Graphing with Gnuplot and Xmgr
Three dimensional surfaces can be generated with the splot command, which has syntax almost identical to plot. An additional range specifies the range of the y variable and the set view command lets the user control the orientation of the plot in space. A simple example would be:
splot x*x-y*y title "Hyperbolic Paraboloid"
Gnuplot also supports hiding lines that are behind other lines with the hidden3d parameter: set hidden3d.
Gnuplot can plot “parametric” functions. A parametric function is one in which both the x and y coordinates are functions of a third variable, which in Gnuplot is t. For example:
set parametric plot 2*sin(t), 2*cos(t)
produces a circle of radius 2. The command:
set trange <range>
sets the values of t that are evaluated. Parametric plots are also valid while doing a three-dimensional splot. In this case, the independent variables under gnuplot are u and v.
Gnuplot can also take data points from the standard output of a Unix command specified on gnuplot's command line. This allows the display of points generated from almost any source. The command should be specified like a filename, preceded by a < character.
Xmgr is oriented more towards plotting data created from an external source, as opposed to plotting a given mathematical function. Xmgr normally reads files, but can also take input piped from its standard input. Once data has been read into an xmgr set, it can be displayed, scaled, and manipulated in many ways.
Xmgr also has an on-line help. When the “help” menu is selected, xmgr runs your favorite HTML browser (Mosaic by default) with the xmgr documentation as input. Several sites on the internet have this page on-line. If you don't have a browser, you end up having to read raw html. Having a program's documentation as a hypertext document is quite nice, as you can jump from subject to subject as well as being able to do text searches. A gallery of graphs produced by xmgr is also included with the xmgr distribution, which gives the user a visual look at the wide range of effects possible with xmgr.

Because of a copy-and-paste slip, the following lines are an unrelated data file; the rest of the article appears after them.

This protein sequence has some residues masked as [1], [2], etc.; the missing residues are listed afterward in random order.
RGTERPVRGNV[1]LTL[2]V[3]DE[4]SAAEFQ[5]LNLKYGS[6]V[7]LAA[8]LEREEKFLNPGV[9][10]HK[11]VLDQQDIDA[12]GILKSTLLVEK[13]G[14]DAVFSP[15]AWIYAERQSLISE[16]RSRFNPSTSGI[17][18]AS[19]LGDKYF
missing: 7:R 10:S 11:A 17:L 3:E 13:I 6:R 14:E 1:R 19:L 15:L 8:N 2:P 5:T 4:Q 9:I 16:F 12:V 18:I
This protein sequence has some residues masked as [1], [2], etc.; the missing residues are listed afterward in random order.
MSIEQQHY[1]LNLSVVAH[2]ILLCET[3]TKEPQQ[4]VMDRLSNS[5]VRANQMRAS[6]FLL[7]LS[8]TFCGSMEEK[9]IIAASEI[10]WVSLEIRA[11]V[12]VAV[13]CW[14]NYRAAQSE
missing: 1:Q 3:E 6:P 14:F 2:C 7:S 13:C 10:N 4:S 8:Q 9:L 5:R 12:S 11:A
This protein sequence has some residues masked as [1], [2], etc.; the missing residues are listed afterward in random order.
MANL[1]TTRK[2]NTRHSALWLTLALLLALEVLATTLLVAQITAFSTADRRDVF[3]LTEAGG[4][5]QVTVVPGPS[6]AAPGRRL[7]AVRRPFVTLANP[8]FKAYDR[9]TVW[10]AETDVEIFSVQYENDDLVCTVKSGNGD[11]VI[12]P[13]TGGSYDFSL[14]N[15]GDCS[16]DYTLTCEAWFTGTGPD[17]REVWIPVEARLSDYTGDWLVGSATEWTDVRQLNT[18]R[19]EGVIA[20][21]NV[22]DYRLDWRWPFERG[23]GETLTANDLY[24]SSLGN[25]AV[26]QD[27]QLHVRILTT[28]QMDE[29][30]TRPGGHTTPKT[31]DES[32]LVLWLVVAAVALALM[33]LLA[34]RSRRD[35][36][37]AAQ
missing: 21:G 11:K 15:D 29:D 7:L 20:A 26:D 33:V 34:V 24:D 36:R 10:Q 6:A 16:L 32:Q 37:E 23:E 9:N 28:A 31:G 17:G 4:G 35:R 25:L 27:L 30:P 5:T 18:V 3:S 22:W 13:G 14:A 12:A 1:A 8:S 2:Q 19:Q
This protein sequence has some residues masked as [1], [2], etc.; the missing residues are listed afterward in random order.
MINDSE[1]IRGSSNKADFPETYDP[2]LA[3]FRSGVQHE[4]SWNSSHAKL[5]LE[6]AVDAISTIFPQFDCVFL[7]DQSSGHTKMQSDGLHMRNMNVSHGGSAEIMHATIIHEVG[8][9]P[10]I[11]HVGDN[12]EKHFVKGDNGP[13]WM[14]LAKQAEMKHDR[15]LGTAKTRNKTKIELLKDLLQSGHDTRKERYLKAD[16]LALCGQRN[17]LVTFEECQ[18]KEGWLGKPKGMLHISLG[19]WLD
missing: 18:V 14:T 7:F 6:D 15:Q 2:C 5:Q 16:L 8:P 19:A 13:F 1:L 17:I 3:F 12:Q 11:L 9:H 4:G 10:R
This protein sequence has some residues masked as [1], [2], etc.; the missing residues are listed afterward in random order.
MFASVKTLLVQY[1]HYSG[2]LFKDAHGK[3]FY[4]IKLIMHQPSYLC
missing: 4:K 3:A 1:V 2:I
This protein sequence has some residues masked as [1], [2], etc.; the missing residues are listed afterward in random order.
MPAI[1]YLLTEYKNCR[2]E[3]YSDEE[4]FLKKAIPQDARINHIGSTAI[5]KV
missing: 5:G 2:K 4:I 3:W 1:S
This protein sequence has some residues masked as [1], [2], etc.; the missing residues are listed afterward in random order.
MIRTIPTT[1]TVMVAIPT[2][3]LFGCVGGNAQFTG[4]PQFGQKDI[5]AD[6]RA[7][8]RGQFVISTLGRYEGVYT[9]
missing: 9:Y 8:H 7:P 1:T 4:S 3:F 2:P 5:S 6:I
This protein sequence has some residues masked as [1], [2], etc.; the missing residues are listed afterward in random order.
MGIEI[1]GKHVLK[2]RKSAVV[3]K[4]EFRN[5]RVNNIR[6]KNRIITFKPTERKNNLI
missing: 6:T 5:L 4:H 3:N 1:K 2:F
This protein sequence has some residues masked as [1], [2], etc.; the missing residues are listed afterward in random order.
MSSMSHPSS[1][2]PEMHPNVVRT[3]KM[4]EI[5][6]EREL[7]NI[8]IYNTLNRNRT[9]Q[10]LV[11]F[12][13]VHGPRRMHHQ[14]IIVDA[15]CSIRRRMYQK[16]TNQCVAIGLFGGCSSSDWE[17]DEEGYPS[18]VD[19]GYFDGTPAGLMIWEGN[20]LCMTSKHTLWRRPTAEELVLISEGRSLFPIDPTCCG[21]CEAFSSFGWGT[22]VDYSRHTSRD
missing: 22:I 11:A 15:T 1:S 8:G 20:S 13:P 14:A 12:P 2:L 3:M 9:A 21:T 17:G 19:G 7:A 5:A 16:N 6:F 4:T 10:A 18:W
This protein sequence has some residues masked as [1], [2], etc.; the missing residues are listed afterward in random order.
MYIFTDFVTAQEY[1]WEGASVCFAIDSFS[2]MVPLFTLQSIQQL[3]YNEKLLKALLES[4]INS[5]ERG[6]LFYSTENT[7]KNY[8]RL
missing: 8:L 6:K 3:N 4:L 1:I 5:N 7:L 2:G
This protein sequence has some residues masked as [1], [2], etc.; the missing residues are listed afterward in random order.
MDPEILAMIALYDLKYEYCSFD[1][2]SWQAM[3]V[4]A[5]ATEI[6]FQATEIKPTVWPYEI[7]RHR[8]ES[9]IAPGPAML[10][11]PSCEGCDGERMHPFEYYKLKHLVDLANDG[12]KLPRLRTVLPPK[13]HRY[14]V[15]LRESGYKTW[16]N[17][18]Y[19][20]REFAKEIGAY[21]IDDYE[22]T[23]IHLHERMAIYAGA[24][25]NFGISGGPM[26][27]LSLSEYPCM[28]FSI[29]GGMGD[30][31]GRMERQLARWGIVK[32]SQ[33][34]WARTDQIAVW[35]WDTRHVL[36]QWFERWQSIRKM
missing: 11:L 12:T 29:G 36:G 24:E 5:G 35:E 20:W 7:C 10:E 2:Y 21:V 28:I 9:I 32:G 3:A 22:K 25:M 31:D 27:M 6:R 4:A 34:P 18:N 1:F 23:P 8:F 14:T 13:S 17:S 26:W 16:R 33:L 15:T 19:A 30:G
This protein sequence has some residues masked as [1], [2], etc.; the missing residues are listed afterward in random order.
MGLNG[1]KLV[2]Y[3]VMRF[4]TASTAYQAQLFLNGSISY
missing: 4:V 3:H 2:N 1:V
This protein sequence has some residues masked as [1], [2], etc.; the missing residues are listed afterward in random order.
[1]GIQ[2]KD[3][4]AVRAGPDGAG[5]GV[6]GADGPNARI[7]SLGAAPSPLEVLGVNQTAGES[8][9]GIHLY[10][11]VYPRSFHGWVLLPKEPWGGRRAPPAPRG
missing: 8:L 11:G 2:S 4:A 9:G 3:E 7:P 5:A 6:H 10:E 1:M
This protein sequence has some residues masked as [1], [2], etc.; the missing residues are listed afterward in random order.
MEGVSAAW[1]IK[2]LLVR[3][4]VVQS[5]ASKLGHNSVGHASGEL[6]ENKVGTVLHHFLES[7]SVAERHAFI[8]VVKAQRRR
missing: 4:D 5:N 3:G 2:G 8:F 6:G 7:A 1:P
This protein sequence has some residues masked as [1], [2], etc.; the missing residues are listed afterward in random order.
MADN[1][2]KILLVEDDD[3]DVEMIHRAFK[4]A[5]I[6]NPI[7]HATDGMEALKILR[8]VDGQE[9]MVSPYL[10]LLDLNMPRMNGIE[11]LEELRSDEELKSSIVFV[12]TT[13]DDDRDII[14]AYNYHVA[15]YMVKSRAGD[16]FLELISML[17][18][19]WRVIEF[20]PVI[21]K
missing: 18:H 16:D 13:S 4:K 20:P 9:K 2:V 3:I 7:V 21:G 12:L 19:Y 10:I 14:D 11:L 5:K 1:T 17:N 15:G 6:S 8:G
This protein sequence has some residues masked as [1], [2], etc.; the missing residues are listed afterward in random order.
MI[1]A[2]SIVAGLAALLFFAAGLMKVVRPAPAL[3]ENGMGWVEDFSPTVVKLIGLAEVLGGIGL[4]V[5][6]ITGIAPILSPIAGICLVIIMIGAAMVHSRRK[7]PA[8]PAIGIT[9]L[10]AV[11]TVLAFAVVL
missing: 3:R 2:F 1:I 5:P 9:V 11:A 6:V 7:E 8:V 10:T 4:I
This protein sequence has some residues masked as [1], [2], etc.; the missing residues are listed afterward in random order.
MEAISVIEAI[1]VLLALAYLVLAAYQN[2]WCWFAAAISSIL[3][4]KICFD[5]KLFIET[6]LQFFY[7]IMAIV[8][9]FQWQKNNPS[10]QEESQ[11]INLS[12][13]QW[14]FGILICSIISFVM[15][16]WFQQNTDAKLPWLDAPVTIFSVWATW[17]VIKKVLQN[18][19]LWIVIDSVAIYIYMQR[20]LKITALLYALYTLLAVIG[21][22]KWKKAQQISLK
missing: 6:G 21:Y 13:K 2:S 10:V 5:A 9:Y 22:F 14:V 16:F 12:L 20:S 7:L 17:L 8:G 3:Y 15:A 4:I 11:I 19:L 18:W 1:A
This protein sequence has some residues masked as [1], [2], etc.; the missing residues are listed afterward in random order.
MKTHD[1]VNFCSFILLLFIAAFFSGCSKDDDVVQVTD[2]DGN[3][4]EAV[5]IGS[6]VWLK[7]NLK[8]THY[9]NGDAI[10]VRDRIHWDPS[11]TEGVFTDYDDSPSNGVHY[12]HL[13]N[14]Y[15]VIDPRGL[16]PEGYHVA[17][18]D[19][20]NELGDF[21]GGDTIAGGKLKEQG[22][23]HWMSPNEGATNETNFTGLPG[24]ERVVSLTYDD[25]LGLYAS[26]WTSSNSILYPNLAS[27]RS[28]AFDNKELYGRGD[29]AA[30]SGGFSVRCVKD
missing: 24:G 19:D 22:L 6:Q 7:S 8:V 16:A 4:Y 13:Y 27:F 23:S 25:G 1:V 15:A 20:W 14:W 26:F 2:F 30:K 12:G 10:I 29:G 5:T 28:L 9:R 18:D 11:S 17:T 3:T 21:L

The first step in graphing some data is to read the data into xmgr. The “Read Sets...” option under “File” produces a file browser from which a file can be selected. Several types of data can be read in, but the two column “XY” format is the most common. The format of the data is much the same as in gnuplot—individual points on lines by themselves separated by spaces or tabs. Lines beginning with # are also considered comment lines, and lines without numeric data (like a blank line) separate sets. Lines beginning with the @ symbol can control the actions of xmgr separately from the user.